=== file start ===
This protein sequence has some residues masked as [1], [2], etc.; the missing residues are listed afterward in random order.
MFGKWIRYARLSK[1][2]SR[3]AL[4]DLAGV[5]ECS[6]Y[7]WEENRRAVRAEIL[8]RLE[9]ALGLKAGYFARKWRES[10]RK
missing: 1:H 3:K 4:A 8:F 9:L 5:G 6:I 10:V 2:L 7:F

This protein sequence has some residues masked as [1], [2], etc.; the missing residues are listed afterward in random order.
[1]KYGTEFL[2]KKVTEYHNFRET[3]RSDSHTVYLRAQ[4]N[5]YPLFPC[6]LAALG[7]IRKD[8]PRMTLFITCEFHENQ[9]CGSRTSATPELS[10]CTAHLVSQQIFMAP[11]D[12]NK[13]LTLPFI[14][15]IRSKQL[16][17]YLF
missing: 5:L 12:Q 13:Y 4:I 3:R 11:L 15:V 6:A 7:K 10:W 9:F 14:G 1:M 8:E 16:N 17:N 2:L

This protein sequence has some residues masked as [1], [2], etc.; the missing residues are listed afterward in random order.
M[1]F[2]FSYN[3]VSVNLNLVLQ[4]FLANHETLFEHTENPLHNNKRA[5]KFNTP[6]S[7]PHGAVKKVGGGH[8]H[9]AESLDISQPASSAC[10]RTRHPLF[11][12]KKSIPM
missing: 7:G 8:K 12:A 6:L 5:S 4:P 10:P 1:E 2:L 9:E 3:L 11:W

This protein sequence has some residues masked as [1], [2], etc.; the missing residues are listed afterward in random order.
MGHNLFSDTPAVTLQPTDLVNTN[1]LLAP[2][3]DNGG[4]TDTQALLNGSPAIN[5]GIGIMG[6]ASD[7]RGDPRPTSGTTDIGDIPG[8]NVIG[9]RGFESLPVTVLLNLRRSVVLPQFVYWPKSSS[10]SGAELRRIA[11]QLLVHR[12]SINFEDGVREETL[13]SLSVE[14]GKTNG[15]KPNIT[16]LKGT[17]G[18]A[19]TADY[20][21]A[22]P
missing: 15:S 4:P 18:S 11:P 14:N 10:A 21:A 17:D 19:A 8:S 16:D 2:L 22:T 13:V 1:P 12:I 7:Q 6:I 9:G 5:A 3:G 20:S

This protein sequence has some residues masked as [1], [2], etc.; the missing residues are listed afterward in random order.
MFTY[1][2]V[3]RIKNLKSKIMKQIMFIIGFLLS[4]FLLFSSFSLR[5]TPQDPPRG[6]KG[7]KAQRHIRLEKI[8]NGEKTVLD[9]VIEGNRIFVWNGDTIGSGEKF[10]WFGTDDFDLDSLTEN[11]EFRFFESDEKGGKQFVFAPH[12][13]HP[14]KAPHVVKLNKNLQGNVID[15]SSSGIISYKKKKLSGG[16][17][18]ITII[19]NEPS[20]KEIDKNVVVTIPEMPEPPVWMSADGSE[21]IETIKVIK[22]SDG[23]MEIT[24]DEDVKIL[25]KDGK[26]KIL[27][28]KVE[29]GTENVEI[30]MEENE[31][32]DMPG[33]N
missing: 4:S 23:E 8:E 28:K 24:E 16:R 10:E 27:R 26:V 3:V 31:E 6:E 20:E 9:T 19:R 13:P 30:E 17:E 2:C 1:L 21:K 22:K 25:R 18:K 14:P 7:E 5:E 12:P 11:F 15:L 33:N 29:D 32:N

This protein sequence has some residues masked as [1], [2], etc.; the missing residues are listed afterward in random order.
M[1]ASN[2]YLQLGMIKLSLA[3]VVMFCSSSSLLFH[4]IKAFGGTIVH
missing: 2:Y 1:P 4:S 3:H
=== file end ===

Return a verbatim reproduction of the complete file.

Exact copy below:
This protein sequence has some residues masked as [1], [2], etc.; the missing residues are listed afterward in random order.
MFGKWIRYARLSK[1][2]SR[3]AL[4]DLAGV[5]ECS[6]Y[7]WEENRRAVRAEIL[8]RLE[9]ALGLKAGYFARKWRES[10]RK
missing: 1:H 3:K 4:A 8:F 9:L 5:G 6:I 10:V 2:L 7:F

This protein sequence has some residues masked as [1], [2], etc.; the missing residues are listed afterward in random order.
[1]KYGTEFL[2]KKVTEYHNFRET[3]RSDSHTVYLRAQ[4]N[5]YPLFPC[6]LAALG[7]IRKD[8]PRMTLFITCEFHENQ[9]CGSRTSATPELS[10]CTAHLVSQQIFMAP[11]D[12]NK[13]LTLPFI[14][15]IRSKQL[16][17]YLF
missing: 5:L 12:Q 13:Y 4:I 3:R 11:L 15:V 6:A 7:K 10:W 9:F 14:G 1:M 8:E 16:N 17:N 2:L

This protein sequence has some residues masked as [1], [2], etc.; the missing residues are listed afterward in random order.
M[1]F[2]FSYN[3]VSVNLNLVLQ[4]FLANHETLFEHTENPLHNNKRA[5]KFNTP[6]S[7]PHGAVKKVGGGH[8]H[9]AESLDISQPASSAC[10]RTRHPLF[11][12]KKSIPM
missing: 7:G 8:K 12:A 6:L 5:S 4:P 10:P 1:E 2:L 9:E 3:L 11:W

This protein sequence has some residues masked as [1], [2], etc.; the missing residues are listed afterward in random order.
MGHNLFSDTPAVTLQPTDLVNTN[1]LLAP[2][3]DNGG[4]TDTQALLNGSPAIN[5]GIGIMG[6]ASD[7]RGDPRPTSGTTDIGDIPG[8]NVIG[9]RGFESLPVTVLLNLRRSVVLPQFVYWPKSSS[10]SGAELRRIA[11]QLLVHR[12]SINFEDGVREETL[13]SLSVE[14]GKTNG[15]KPNIT[16]LKGT[17]G[18]A[19]TADY[20][21]A[22]P
missing: 15:S 4:P 18:S 11:P 14:N 10:A 21:A 17:D 19:A 8:S 16:D 2:L 22:T 13:V 1:P 12:I 7:Q 6:I 9:G 5:A 3:G 20:S

This protein sequence has some residues masked as [1], [2], etc.; the missing residues are listed afterward in random order.
MFTY[1][2]V[3]RIKNLKSKIMKQIMFIIGFLLS[4]FLLFSSFSLR[5]TPQDPPRG[6]KG[7]KAQRHIRLEKI[8]NGEKTVLD[9]VIEGNRIFVWNGDTIGSGEKF[10]WFGTDDFDLDSLTEN[11]EFRFFESDEKGGKQFVFAPH[12][13]HP[14]KAPHVVKLNKNLQGNVID[15]SSSGIISYKKKKLSGG[16][17][18]ITII[19]NEPS[20]KEIDKNVVVTIPEMPEPPVWMSADGSE[21]IETIKVIK[22]SDG[23]MEIT[24]DEDVKIL[25]KDGK[26]KIL[27][28]KVE[29]GTENVEI[30]MEENE[31][32]DMPG[33]N
missing: 4:S 23:E 8:E 28:K 24:E 16:R 10:E 27:R 26:V 3:V 31:E 6:E 20:E 9:T 19:R 13:P 30:E 17:E 2:C 1:L 21:K 22:K 25:R 18:K 14:P 7:E 5:E 12:P 11:F 15:L 33:N 29:D 32:N

This protein sequence has some residues masked as [1], [2], etc.; the missing residues are listed afterward in random order.
M[1]ASN[2]YLQLGMIKLSLA[3]VVMFCSSSSLLFH[4]IKAFGGTIVH
missing: 2:Y 1:P 4:S 3:H